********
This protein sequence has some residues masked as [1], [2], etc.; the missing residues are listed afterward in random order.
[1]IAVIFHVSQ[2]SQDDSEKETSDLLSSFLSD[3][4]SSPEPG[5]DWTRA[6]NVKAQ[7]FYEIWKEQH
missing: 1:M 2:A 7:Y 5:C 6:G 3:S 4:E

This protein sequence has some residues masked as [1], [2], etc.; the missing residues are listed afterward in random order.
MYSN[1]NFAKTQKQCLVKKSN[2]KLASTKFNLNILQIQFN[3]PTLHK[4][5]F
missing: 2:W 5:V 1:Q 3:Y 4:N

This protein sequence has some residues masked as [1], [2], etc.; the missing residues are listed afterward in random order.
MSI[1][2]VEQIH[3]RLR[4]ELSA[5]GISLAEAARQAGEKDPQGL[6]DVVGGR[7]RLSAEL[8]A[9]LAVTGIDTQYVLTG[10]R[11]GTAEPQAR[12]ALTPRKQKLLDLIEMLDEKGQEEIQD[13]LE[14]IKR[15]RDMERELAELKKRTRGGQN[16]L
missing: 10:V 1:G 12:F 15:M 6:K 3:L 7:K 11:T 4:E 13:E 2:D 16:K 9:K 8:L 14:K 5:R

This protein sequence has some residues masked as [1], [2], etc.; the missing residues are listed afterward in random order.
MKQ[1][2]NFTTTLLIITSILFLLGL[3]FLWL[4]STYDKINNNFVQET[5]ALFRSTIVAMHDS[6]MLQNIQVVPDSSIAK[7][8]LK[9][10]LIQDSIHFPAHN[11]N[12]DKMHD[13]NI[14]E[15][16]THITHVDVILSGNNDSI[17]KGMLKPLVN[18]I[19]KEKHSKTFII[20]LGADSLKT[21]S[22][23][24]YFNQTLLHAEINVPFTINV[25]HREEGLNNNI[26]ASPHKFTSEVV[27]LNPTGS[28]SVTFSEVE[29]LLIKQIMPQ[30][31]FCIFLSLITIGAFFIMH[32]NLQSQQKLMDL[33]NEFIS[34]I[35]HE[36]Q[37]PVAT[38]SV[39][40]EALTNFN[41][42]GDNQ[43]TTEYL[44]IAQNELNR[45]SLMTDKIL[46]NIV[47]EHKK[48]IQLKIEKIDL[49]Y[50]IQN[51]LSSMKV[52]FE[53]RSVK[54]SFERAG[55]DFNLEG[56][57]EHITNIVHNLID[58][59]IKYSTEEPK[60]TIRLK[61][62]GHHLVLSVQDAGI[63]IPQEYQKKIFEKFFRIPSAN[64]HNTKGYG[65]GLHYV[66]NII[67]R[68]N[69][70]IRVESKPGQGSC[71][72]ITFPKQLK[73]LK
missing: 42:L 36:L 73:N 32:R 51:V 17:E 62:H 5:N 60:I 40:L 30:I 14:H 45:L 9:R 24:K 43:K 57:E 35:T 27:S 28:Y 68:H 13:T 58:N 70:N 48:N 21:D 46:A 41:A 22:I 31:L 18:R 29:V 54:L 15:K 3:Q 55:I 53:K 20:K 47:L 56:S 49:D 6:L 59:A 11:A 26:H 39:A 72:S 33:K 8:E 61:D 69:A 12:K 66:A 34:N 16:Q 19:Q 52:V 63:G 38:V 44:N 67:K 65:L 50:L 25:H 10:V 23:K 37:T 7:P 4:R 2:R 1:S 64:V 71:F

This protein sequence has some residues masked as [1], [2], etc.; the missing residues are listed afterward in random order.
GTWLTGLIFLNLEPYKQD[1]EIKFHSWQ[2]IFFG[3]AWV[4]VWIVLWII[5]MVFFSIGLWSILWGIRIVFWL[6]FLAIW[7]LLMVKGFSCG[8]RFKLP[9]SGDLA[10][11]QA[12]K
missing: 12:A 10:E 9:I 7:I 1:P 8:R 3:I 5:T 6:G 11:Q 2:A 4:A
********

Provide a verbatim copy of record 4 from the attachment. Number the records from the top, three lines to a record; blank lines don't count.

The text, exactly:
This protein sequence has some residues masked as [1], [2], etc.; the missing residues are listed afterward in random order.
MKQ[1][2]NFTTTLLIITSILFLLGL[3]FLWL[4]STYDKINNNFVQET[5]ALFRSTIVAMHDS[6]MLQNIQVVPDSSIAK[7][8]LK[9][10]LIQDSIHFPAHN[11]N[12]DKMHD[13]NI[14]E[15][16]THITHVDVILSGNNDSI[17]KGMLKPLVN[18]I[19]KEKHSKTFII[20]LGADSLKT[21]S[22][23][24]YFNQTLLHAEINVPFTINV[25]HREEGLNNNI[26]ASPHKFTSEVV[27]LNPTGS[28]SVTFSEVE[29]LLIKQIMPQ[30][31]FCIFLSLITIGAFFIMH[32]NLQSQQKLMDL[33]NEFIS[34]I[35]HE[36]Q[37]PVAT[38]SV[39][40]EALTNFN[41][42]GDNQ[43]TTEYL[44]IAQNELNR[45]SLMTDKIL[46]NIV[47]EHKK[48]IQLKIEKIDL[49]Y[50]IQN[51]LSSMKV[52]FE[53]RSVK[54]SFERAG[55]DFNLEG[56][57]EHITNIVHNLID[58][59]IKYSTEEPK[60]TIRLK[61][62]GHHLVLSVQDAGI[63]IPQEYQKKIFEKFFRIPSAN[64]HNTKGYG[65]GLHYV[66]NII[67]R[68]N[69][70]IRVESKPGQGSC[71][72]ITFPKQLK[73]LK
missing: 42:L 36:L 73:N 32:R 51:V 17:E 62:H 5:N 60:I 40:L 30:I 14:H 45:L 9:R 24:K 43:K 57:E 35:T 27:S 28:Y 68:H 13:T 58:N 70:N 48:N 21:D 46:A 41:A 22:I 31:L 18:R 29:V 54:L 15:K 3:Q 55:I 53:K 20:K 47:L 56:S 49:D 6:L 59:A 11:A 26:H 39:A 72:S 33:K 8:E 61:D 69:A 12:K 66:A 34:N 16:Q 19:Q 52:V 63:G 38:V 44:N 67:K 65:L 50:L 25:H 10:V 23:K 37:T 7:P 4:R 2:R 1:S 64:V 71:F